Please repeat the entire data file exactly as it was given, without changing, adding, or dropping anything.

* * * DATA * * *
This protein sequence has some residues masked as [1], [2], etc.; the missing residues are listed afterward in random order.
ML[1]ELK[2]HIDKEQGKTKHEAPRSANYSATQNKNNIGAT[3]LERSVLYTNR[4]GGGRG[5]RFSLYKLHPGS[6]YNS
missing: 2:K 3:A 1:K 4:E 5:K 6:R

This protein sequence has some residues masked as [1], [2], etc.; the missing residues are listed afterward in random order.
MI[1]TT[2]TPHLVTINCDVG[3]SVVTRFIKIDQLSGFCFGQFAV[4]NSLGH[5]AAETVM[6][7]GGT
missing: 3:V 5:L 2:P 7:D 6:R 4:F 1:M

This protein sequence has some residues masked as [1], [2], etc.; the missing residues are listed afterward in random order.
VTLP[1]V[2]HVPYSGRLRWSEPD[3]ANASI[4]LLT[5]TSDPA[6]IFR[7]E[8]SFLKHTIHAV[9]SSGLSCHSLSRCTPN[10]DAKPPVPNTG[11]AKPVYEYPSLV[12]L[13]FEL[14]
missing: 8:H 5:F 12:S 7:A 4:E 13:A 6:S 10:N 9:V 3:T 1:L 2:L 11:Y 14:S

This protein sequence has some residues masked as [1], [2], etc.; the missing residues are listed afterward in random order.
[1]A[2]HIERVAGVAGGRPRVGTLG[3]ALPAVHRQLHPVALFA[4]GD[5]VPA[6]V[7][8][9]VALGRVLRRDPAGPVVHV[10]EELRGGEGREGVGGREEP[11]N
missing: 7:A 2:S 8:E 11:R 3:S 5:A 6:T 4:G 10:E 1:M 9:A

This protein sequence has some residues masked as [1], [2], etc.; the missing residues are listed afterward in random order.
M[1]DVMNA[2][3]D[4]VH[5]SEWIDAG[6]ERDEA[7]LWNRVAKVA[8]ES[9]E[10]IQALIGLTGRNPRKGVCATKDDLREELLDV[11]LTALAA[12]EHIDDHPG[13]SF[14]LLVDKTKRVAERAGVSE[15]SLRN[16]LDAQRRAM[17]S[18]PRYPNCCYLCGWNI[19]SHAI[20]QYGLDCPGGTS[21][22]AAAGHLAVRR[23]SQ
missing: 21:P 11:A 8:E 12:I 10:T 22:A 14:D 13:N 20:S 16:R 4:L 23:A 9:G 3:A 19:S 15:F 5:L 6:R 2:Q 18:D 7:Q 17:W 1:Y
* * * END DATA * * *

This protein sequence has some residues masked as [1], [2], etc.; the missing residues are listed afterward in random order.
ML[1]ELK[2]HIDKEQGKTKHEAPRSANYSATQNKNNIGAT[3]LERSVLYTNR[4]GGGRG[5]RFSLYKLHPGS[6]YNS
missing: 2:K 3:A 1:K 4:E 5:K 6:R

This protein sequence has some residues masked as [1], [2], etc.; the missing residues are listed afterward in random order.
MI[1]TT[2]TPHLVTINCDVG[3]SVVTRFIKIDQLSGFCFGQFAV[4]NSLGH[5]AAETVM[6][7]GGT
missing: 3:V 5:L 2:P 7:D 6:R 4:F 1:M

This protein sequence has some residues masked as [1], [2], etc.; the missing residues are listed afterward in random order.
VTLP[1]V[2]HVPYSGRLRWSEPD[3]ANASI[4]LLT[5]TSDPA[6]IFR[7]E[8]SFLKHTIHAV[9]SSGLSCHSLSRCTPN[10]DAKPPVPNTG[11]AKPVYEYPSLV[12]L[13]FEL[14]
missing: 8:H 5:F 12:S 7:A 4:E 13:A 6:S 10:N 9:V 3:T 1:L 2:L 11:Y 14:S

This protein sequence has some residues masked as [1], [2], etc.; the missing residues are listed afterward in random order.
[1]A[2]HIERVAGVAGGRPRVGTLG[3]ALPAVHRQLHPVALFA[4]GD[5]VPA[6]V[7][8][9]VALGRVLRRDPAGPVVHV[10]EELRGGEGREGVGGREEP[11]N
missing: 7:A 2:S 8:E 11:R 3:S 5:A 6:T 4:G 10:E 1:M 9:A

This protein sequence has some residues masked as [1], [2], etc.; the missing residues are listed afterward in random order.
M[1]DVMNA[2][3]D[4]VH[5]SEWIDAG[6]ERDEA[7]LWNRVAKVA[8]ES[9]E[10]IQALIGLTGRNPRKGVCATKDDLREELLDV[11]LTALAA[12]EHIDDHPG[13]SF[14]LLVDKTKRVAERAGVSE[15]SLRN[16]LDAQRRAM[17]S[18]PRYPNCCYLCGWNI[19]SHAI[20]QYGLDCPGGTS[21][22]AAAGHLAVRR[23]SQ
missing: 21:P 11:A 8:E 12:I 10:T 22:A 14:D 13:N 20:S 16:R 4:L 23:A 9:G 3:A 19:S 15:F 5:L 6:R 2:Q 18:D 7:Q 17:W 1:Y